I always enjoy teaching kids about fresh herbs in our cooking classes. We play a game where they have to smell an herb and tell what first pops into their mind. Maybe the smell reminds them of a food, a restaurant, a person, place or thing?! I’ve heard some very interesting things, like grass, my dad, and my grandma’s pasta dish. We call the game, “Smell & Tell”. You should try it, it’s fun aaaannnndd funny!
So, today I thought I would do a quick lesson for the blog students on how to chop fresh herbs. I used fresh rosemary for this lesson.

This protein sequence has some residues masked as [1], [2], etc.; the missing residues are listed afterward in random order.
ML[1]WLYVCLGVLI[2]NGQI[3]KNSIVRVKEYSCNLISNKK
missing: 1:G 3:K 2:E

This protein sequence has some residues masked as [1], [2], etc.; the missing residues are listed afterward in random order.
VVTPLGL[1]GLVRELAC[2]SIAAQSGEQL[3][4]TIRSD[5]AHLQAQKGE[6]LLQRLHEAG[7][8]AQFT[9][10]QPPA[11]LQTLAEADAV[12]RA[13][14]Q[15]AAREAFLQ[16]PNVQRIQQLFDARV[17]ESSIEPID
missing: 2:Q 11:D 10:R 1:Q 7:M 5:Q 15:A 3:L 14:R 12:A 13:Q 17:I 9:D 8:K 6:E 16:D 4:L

Someone needs to send me a new cutting board. Please?
Pretend your pile of herbs are in the center of a clock. That will help you understand where to place the tip of your knife.
piv·ot (piv-uht) -from dicitonary.com
1. a pin, point, or short shaft on the end of which something rests and turns, or upon and about which something rotates.
2. the end of a shaft or arbor, resting and turning in a bearing.
3. anything or person on which something or someone functions or depends vitally: “he is the pivot of my live.”
4. the person in a line, as of troops on parade, whom the others use a point about which to wheel or maneuver.
5. a whirling about on one foot.
Ok kids, we’re going with definition #1.
Please go slow, this is not Iron Chef. Thank you.
You should be constantly moving your knife while chopping and pivoting.
Tah-dah- finely chopped rosemary! In a few days, I will post a recipe using finely chopped rosemary. Stay tuned, team.